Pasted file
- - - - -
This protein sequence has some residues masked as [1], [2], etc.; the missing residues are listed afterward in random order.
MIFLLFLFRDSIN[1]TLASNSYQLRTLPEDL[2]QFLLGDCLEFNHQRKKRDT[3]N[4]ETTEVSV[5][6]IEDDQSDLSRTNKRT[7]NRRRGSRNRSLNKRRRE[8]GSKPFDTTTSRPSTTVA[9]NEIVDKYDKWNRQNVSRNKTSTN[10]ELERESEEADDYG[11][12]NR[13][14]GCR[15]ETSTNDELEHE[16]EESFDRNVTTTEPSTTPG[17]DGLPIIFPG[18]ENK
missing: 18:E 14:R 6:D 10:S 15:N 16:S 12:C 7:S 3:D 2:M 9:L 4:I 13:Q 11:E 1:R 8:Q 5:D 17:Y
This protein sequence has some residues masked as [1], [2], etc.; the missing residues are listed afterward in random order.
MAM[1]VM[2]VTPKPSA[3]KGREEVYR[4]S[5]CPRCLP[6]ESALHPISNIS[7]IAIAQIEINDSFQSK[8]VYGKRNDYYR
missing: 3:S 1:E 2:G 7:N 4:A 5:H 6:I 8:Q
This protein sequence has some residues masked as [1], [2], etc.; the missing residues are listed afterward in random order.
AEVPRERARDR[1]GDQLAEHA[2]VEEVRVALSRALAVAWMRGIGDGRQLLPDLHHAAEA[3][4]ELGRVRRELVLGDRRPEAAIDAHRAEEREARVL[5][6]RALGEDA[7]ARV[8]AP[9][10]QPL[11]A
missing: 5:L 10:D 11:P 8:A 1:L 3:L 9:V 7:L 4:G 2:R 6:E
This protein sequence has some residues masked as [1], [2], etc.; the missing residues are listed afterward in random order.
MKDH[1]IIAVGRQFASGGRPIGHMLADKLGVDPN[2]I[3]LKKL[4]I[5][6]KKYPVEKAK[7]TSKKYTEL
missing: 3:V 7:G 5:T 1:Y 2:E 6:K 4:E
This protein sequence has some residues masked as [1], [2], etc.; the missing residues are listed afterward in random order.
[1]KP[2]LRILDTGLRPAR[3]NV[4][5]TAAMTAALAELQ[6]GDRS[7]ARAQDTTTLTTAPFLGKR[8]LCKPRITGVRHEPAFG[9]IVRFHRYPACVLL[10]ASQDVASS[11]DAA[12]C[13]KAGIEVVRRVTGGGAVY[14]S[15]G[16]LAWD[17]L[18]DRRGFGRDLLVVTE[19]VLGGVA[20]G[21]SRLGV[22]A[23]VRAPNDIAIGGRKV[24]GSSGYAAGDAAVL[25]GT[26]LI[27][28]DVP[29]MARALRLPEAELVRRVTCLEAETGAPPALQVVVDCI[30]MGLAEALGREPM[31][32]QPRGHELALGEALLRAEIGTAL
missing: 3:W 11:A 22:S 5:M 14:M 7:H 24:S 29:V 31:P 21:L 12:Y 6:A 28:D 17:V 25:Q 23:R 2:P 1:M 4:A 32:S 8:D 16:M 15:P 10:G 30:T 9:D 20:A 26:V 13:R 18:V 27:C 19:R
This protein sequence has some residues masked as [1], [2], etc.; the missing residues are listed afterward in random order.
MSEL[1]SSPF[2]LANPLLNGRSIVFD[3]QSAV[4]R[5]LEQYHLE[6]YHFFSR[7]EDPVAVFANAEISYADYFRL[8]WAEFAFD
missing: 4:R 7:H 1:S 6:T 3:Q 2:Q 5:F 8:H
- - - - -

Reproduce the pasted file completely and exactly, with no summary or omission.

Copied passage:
This protein sequence has some residues masked as [1], [2], etc.; the missing residues are listed afterward in random order.
MIFLLFLFRDSIN[1]TLASNSYQLRTLPEDL[2]QFLLGDCLEFNHQRKKRDT[3]N[4]ETTEVSV[5][6]IEDDQSDLSRTNKRT[7]NRRRGSRNRSLNKRRRE[8]GSKPFDTTTSRPSTTVA[9]NEIVDKYDKWNRQNVSRNKTSTN[10]ELERESEEADDYG[11][12]NR[13][14]GCR[15]ETSTNDELEHE[16]EESFDRNVTTTEPSTTPG[17]DGLPIIFPG[18]ENK
missing: 18:E 14:R 6:D 10:S 15:N 16:S 12:C 7:S 3:D 2:M 9:L 4:I 13:Q 11:E 1:R 8:Q 5:D 17:Y
This protein sequence has some residues masked as [1], [2], etc.; the missing residues are listed afterward in random order.
MAM[1]VM[2]VTPKPSA[3]KGREEVYR[4]S[5]CPRCLP[6]ESALHPISNIS[7]IAIAQIEINDSFQSK[8]VYGKRNDYYR
missing: 3:S 1:E 2:G 7:N 4:A 5:H 6:I 8:Q
This protein sequence has some residues masked as [1], [2], etc.; the missing residues are listed afterward in random order.
AEVPRERARDR[1]GDQLAEHA[2]VEEVRVALSRALAVAWMRGIGDGRQLLPDLHHAAEA[3][4]ELGRVRRELVLGDRRPEAAIDAHRAEEREARVL[5][6]RALGEDA[7]ARV[8]AP[9][10]QPL[11]A
missing: 5:L 10:D 11:P 8:A 1:L 3:L 9:V 7:L 4:G 2:R 6:E
This protein sequence has some residues masked as [1], [2], etc.; the missing residues are listed afterward in random order.
MKDH[1]IIAVGRQFASGGRPIGHMLADKLGVDPN[2]I[3]LKKL[4]I[5][6]KKYPVEKAK[7]TSKKYTEL
missing: 3:V 7:G 5:T 1:Y 2:E 6:K 4:E
This protein sequence has some residues masked as [1], [2], etc.; the missing residues are listed afterward in random order.
[1]KP[2]LRILDTGLRPAR[3]NV[4][5]TAAMTAALAELQ[6]GDRS[7]ARAQDTTTLTTAPFLGKR[8]LCKPRITGVRHEPAFG[9]IVRFHRYPACVLL[10]ASQDVASS[11]DAA[12]C[13]KAGIEVVRRVTGGGAVY[14]S[15]G[16]LAWD[17]L[18]DRRGFGRDLLVVTE[19]VLGGVA[20]G[21]SRLGV[22]A[23]VRAPNDIAIGGRKV[24]GSSGYAAGDAAVL[25]GT[26]LI[27][28]DVP[29]MARALRLPEAELVRRVTCLEAETGAPPALQVVVDCI[30]MGLAEALGREPM[31][32]QPRGHELALGEALLRAEIGTAL
missing: 3:W 11:A 22:S 5:M 14:M 7:H 24:S 29:V 31:P 21:L 12:Y 6:A 28:D 17:V 25:Q 23:R 2:P 1:M 4:A 32:S 8:D 16:M 15:P 10:G 30:T 9:D 20:A 26:V 13:R 18:V 27:C 19:R
This protein sequence has some residues masked as [1], [2], etc.; the missing residues are listed afterward in random order.
MSEL[1]SSPF[2]LANPLLNGRSIVFD[3]QSAV[4]R[5]LEQYHLE[6]YHFFSR[7]EDPVAVFANAEISYADYFRL[8]WAEFAFD
missing: 4:R 7:H 1:S 6:T 3:Q 2:Q 5:F 8:H